What's that you say?
Now there's a decision to be made here. People need to either say out loud that they're willing to pay more in Wal-Mart so the workers there can make more (and be willing to put their money where their mouth is) or they need to shut up. Until or unless they are willing to do so, something they have proven unwilling to do in the case of Mom and Pop, they don't have anything to say about this.
This is between Wal-Mart and its employees, and none of anyone else's business.
So it's not the business of us taxpayers paying billions each year to subsidize Wal-Mart's "Always Low Wages, Always"? Why? And does McQ still not understand that the way Wal-Mart functions effectively chokes off, then kills the competition? For most, it's not a choice of where to spend your dollars. You have to go to the retailer still operating in your town. And, after Lee Scott's store comes in, the others have a strange propensity to stop operating.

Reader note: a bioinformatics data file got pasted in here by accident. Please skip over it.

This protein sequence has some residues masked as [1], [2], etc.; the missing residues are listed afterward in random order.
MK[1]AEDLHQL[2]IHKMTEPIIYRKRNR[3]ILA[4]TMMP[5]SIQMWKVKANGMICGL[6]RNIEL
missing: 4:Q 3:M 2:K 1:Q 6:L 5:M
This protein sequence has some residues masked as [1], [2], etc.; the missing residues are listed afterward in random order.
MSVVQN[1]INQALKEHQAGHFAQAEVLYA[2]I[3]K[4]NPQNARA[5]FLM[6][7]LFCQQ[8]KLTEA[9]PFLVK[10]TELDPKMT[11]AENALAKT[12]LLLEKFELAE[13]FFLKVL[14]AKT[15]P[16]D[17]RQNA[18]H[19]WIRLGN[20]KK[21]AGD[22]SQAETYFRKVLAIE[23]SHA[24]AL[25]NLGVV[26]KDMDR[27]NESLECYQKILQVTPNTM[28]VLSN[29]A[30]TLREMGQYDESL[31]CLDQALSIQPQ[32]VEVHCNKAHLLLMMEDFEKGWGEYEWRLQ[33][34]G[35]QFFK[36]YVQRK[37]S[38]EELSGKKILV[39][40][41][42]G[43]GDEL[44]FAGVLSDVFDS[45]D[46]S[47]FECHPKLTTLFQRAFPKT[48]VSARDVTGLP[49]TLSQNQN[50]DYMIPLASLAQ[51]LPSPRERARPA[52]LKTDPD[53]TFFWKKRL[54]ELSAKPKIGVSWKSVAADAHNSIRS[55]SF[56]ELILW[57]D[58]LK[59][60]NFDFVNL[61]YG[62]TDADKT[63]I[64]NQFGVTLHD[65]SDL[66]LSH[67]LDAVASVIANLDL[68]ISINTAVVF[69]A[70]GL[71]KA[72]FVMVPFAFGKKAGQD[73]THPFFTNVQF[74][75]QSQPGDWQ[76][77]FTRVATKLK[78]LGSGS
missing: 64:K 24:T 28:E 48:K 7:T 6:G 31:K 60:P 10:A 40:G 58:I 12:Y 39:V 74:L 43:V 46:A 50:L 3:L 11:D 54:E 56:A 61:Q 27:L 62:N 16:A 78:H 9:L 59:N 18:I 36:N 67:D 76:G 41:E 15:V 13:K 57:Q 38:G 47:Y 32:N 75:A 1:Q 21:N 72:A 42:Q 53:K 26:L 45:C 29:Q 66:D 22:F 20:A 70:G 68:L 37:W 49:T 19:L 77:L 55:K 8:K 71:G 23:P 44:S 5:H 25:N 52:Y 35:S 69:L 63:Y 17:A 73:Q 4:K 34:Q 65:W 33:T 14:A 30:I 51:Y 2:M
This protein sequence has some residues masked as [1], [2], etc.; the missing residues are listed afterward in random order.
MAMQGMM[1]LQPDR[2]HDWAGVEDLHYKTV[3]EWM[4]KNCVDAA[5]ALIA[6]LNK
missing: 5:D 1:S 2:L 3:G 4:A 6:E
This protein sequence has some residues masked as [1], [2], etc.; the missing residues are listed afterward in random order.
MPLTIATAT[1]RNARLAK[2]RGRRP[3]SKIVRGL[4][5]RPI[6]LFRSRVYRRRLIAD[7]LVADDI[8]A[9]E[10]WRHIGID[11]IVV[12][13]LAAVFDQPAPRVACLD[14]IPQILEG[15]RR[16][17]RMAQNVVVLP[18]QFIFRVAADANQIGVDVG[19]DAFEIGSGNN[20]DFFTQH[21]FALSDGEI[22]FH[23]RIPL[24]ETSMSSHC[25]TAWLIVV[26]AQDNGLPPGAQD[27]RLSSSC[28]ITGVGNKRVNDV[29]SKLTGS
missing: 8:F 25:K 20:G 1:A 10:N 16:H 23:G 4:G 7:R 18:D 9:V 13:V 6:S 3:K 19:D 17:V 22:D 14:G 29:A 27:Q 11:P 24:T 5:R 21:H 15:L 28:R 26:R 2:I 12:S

One thing I never understand about these Wal-mart arguments is that they act as if we still live in an unregulated world. As if the simple decision of a consumer to buy something at a low price sanctions all abuses and crimes committed along the production line. And yet we as a society have made a number of decision detailing what is and is not acceptable behavior for our employers. Our goods would be cheaper if we allowed slave labor, but we don't. They'd also be cheaper if we allowed child labor, still no go. They'd be cheaper if we didn't have environmental regulations and stopped demanding that garment factories have proper regulation, but again, we hold firm.
The current conversation is just another version of that evolving argument. Wal-Mart pays their workers unlivable wages, imports most of their goods from overseas sweatshops, and uses the savings to drive smaller companies out of business, thus ensuring local monopolies for itself. Right now, society is beginning to decide whether or not that's acceptable. McQ's contention that such a conversation is beyond our purview is simply absurd.